The Path Forward on Export Control Reform

Tom Kelly
Acting Assistant Secretary, Bureau of Political-Military Affairs
Center for Strategic and International Studies
Washington, DC
February 4, 2014

Date: 02/04/2014 Description: Acting Assistant Secretary Kelly (second from right) discusses Export Control Reform at CSIS, February 4, 2014. © Photo courtesy of CSIS

Good morning, great to be here with you today. As Acting Assistant Secretary for Political-Military Affairs, I lead the Bureau charged with implementing most of the State Department’s part of the Export Control Reform initiative.

When it comes to implementing ECR, the Administration is focused on creating an export control system that keeps pace with new technologies and supply chain globalization. At the same time, we don’t want this process to sacrifice critical national security and foreign policy objectives, from nonproliferation to supporting human rights.

ECR will streamline U.S. Government decision-making on strategic exports and create a more transparent, predictable system. What it will not do is alter the primacy of foreign policy in the decision-making process for arms exports. Our Foreign Military Sales program, Direct Commercial Sales authorizations, and all exports of munitions from the U.S. will continue to be authorized based on a coordinated review of the foreign policy risks and rewards associated with the transaction. Our newly revised and publicly available Conventional Arms Transfer Policy guides this review. It affirms that the U.S. does not simply allow arms to flow from its borders in response to global demand; we authorize exports that support U.S. foreign policy and national security objectives.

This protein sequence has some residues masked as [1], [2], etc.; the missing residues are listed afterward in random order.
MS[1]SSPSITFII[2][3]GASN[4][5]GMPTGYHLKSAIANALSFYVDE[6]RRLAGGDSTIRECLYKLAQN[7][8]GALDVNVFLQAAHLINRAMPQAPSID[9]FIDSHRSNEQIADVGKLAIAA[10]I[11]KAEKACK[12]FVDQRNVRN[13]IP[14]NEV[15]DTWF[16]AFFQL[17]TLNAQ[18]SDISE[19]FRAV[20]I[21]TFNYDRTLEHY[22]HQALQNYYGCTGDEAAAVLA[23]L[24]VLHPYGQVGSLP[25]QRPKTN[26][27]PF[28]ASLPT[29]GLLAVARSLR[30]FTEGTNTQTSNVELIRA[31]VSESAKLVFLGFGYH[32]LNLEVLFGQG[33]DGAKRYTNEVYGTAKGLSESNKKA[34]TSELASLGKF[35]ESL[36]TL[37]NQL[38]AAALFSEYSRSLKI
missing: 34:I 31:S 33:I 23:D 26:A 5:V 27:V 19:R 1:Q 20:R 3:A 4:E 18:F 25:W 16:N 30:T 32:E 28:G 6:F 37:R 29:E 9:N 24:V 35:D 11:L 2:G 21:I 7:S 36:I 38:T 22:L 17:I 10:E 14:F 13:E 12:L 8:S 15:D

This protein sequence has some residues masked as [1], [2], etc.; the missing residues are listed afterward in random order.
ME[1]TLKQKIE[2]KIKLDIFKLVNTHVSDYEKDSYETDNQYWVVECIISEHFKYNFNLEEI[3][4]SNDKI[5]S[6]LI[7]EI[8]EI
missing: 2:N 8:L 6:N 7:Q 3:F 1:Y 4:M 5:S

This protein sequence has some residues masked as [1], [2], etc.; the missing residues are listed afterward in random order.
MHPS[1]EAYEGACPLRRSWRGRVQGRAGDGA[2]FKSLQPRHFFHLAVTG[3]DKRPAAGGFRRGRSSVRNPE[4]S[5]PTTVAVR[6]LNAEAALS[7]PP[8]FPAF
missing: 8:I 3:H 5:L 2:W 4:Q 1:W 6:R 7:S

Over the past four months we achieved the first milestones in implementing ECR. In October 2013, the first major revisions to our export control lists went into effect, transferring controls on certain aircraft and gas turbine engines as well as their parts and components from the control of the Department of State to the Department of Commerce. These two categories potentially represent more than $20 billion in annual exports. And this January, new controls on military vehicles and ships went into effect.

Our allies and partners are responding positively to these changes and see many of their concerns related to security of supply addressed by these reforms. The U.S. defense export community is also supportive.

I do want to take this opportunity to – once again – dispel the myth that ECR equals decontrol of arms exports. Any item that is no longer controlled on the U.S. Munitions List is now controlled on the Commerce Control List.

The goal is an agile, dynamic export control regime responsive to today’s and tomorrow’s national security and foreign policy challenges. These new controls reduce bureaucracy, accelerate goods to market for our close allies and security partners, and still maintain a high level of scrutiny over arms exports. Though the full measure of success remains ahead of us, we’re confident that we are on the right path.